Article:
Submission to Residential Tenancies (Prohibiting Letting Fees) Amendment Bill
Habitat for Humanity New Zealand and Affiliated Companies
23rd May 2018
Habitat for Humanity New Zealand (Habitat) and its 11 affiliated regional companies, welcome the Amendment to the Residential Tenancies Act to prohibit letting fees. Habitat’s vision is “a world where everyone has a decent place to live.” We believe that this Bill contributes towards this vision and consequently support this Bill for the following reasons:
- Habitat has defined “decent” on the basis of the 6 dimensions of housing adequacy. This is comprised of: affordability, suitability, habitability, tenure security, freedom from crowding and freedom from discrimination. We believe that the presence of letting fees intersects with all of these dimensions of housing adequacy. However, this intersection is driven by affordability. Housing affordability relates to the ability of households to rent or purchase housing in a locality of choice at a reasonable price, the capacity of households to meet ongoing housing costs, and the degree that discretionary income is available to achieve an acceptable standard of living. Affordable housing should leave enough residual income to cover other basic living costs, as well as allowing households to save for irregular but unavoidable costs such as medical and dental care. Prohibiting letting fees will remove one obstacle to accessing affordable housing.
- As the government is aware, a number of cities in New Zealand are facing a housing affordability crisis. This has meant that people are slipping down the housing continuum. Those who would usually be a candidate for home ownership, struggle to find an affordable home to purchase and end up in long-term rental arrangements. This increased competition in the rental market leads to higher rents and consequently reduces affordability for many. Letting fees further compound this, as they are equivalent to approximately one week’s rent that tenants must pay upfront. Furthermore, each time a fixed term tenancy is renewed, tenants may be required to pay the letting fee again, putting them further out of pocket, in a home they are already living in.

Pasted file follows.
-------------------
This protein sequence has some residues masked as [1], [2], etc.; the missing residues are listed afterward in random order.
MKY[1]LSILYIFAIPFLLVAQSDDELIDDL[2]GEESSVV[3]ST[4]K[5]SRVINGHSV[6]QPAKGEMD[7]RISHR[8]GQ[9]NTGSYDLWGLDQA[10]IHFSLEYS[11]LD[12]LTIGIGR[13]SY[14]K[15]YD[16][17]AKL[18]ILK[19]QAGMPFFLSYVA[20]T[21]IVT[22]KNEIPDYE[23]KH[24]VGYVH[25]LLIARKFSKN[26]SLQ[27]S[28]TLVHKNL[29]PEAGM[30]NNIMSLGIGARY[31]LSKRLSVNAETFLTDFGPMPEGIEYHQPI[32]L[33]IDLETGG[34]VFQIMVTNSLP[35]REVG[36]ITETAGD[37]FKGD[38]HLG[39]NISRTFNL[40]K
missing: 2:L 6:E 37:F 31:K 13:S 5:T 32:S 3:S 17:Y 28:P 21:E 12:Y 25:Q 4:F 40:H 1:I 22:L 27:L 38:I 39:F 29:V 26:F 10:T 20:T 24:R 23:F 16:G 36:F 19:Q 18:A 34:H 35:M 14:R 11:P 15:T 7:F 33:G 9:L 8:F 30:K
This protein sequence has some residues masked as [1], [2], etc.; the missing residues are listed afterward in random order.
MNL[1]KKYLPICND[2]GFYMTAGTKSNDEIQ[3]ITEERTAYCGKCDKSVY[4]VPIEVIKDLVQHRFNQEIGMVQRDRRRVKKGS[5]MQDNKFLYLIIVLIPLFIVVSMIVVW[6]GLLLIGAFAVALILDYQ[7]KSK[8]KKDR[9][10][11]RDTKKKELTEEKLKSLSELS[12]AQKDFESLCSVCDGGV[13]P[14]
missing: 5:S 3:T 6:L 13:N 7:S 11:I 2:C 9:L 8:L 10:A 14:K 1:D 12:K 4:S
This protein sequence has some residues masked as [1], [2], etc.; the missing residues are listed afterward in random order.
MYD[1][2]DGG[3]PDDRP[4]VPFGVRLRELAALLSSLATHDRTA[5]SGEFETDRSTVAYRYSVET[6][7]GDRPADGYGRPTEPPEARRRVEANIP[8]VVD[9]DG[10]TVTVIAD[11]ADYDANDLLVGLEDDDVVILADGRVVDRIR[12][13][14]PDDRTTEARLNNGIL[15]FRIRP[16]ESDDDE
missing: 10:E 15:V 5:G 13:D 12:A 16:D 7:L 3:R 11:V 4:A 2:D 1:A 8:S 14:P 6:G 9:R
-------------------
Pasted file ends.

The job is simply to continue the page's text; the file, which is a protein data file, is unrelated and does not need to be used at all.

Case Story 1
Frank* is a client of one of Habitat’s directors who works for an agency that provides social support for people with disabilities. Unable to pay the letting fee upfront, he borrowed the amount from a local finance company and had to repay it over six weeks. The finance company charged him 600% interest. The initial amount that Frank borrowed was $200. By the time he repaid the loan, it had grown to $1,100.
*Names changed to protect the privacy of the client.
- The presence of letting fees also worsens the effects of a lack of security of tenure. With pressure in the rental market in many New Zealand cities, we are finding that individuals and families – particularly those who are the most vulnerable are having to move frequently. With every new property that people move into, they need to pay a new set of letting fees. Therefore, this adds another cost to people which ultimately impacts their ability to find decent housing. Habitat is aware that people who receive support from Work and Income, do not have their letting fees covered. For some clients of Work and Income, the income that they receive is less than the letting fee. This means that some clients end up going without food for at least two weeks after moving into their new rental home.